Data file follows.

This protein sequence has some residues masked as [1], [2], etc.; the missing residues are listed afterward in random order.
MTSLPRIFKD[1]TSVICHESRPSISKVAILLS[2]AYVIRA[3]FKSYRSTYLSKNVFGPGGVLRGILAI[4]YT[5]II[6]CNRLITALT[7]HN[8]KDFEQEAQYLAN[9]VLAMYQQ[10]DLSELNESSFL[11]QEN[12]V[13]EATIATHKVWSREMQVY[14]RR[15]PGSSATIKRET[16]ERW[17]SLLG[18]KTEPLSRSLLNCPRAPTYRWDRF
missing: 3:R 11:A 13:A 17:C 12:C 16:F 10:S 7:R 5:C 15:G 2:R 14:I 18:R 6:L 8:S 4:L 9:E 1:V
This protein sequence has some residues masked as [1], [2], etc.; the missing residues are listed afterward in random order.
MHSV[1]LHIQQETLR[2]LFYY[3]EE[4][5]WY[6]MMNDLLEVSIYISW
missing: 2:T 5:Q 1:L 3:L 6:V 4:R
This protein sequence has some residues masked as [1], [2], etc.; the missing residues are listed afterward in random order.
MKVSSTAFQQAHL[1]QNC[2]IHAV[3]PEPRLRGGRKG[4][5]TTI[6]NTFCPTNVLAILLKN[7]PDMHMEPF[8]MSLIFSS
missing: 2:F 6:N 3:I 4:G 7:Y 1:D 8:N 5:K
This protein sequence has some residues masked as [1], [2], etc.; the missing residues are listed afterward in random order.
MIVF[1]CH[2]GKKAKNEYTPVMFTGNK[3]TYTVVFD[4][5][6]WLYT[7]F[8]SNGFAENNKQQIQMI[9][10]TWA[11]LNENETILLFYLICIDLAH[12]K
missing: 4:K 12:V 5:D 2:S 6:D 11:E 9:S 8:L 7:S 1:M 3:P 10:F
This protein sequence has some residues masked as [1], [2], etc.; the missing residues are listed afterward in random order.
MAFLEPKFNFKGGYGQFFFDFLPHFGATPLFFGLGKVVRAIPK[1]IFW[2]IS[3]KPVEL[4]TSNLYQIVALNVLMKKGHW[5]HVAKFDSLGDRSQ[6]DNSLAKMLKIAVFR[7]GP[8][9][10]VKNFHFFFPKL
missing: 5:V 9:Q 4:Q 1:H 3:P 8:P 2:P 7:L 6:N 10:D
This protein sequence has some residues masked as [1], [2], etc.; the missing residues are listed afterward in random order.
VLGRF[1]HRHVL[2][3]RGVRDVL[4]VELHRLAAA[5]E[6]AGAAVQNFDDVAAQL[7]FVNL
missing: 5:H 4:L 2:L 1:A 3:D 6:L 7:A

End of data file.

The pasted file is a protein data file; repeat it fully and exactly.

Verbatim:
This protein sequence has some residues masked as [1], [2], etc.; the missing residues are listed afterward in random order.
MTSLPRIFKD[1]TSVICHESRPSISKVAILLS[2]AYVIRA[3]FKSYRSTYLSKNVFGPGGVLRGILAI[4]YT[5]II[6]CNRLITALT[7]HN[8]KDFEQEAQYLAN[9]VLAMYQQ[10]DLSELNESSFL[11]QEN[12]V[13]EATIATHKVWSREMQVY[14]RR[15]PGSSATIKRET[16]ERW[17]SLLG[18]KTEPLSRSLLNCPRAPTYRWDRF
missing: 3:R 11:A 13:A 17:C 12:C 16:F 10:S 7:R 5:C 15:G 2:R 14:I 18:R 6:L 8:S 4:L 9:E 1:V
This protein sequence has some residues masked as [1], [2], etc.; the missing residues are listed afterward in random order.
MHSV[1]LHIQQETLR[2]LFYY[3]EE[4][5]WY[6]MMNDLLEVSIYISW
missing: 2:T 5:Q 1:L 3:L 6:V 4:R
This protein sequence has some residues masked as [1], [2], etc.; the missing residues are listed afterward in random order.
MKVSSTAFQQAHL[1]QNC[2]IHAV[3]PEPRLRGGRKG[4][5]TTI[6]NTFCPTNVLAILLKN[7]PDMHMEPF[8]MSLIFSS
missing: 2:F 6:N 3:I 4:G 7:Y 1:D 8:N 5:K
This protein sequence has some residues masked as [1], [2], etc.; the missing residues are listed afterward in random order.
MIVF[1]CH[2]GKKAKNEYTPVMFTGNK[3]TYTVVFD[4][5][6]WLYT[7]F[8]SNGFAENNKQQIQMI[9][10]TWA[11]LNENETILLFYLICIDLAH[12]K
missing: 4:K 12:V 5:D 2:S 6:D 11:E 9:S 8:L 7:S 1:M 3:P 10:F
This protein sequence has some residues masked as [1], [2], etc.; the missing residues are listed afterward in random order.
MAFLEPKFNFKGGYGQFFFDFLPHFGATPLFFGLGKVVRAIPK[1]IFW[2]IS[3]KPVEL[4]TSNLYQIVALNVLMKKGHW[5]HVAKFDSLGDRSQ[6]DNSLAKMLKIAVFR[7]GP[8][9][10]VKNFHFFFPKL
missing: 5:V 9:Q 4:Q 1:H 3:P 8:P 2:P 7:L 6:N 10:D
This protein sequence has some residues masked as [1], [2], etc.; the missing residues are listed afterward in random order.
VLGRF[1]HRHVL[2][3]RGVRDVL[4]VELHRLAAA[5]E[6]AGAAVQNFDDVAAQL[7]FVNL
missing: 5:H 4:L 2:L 1:A 3:D 6:L 7:A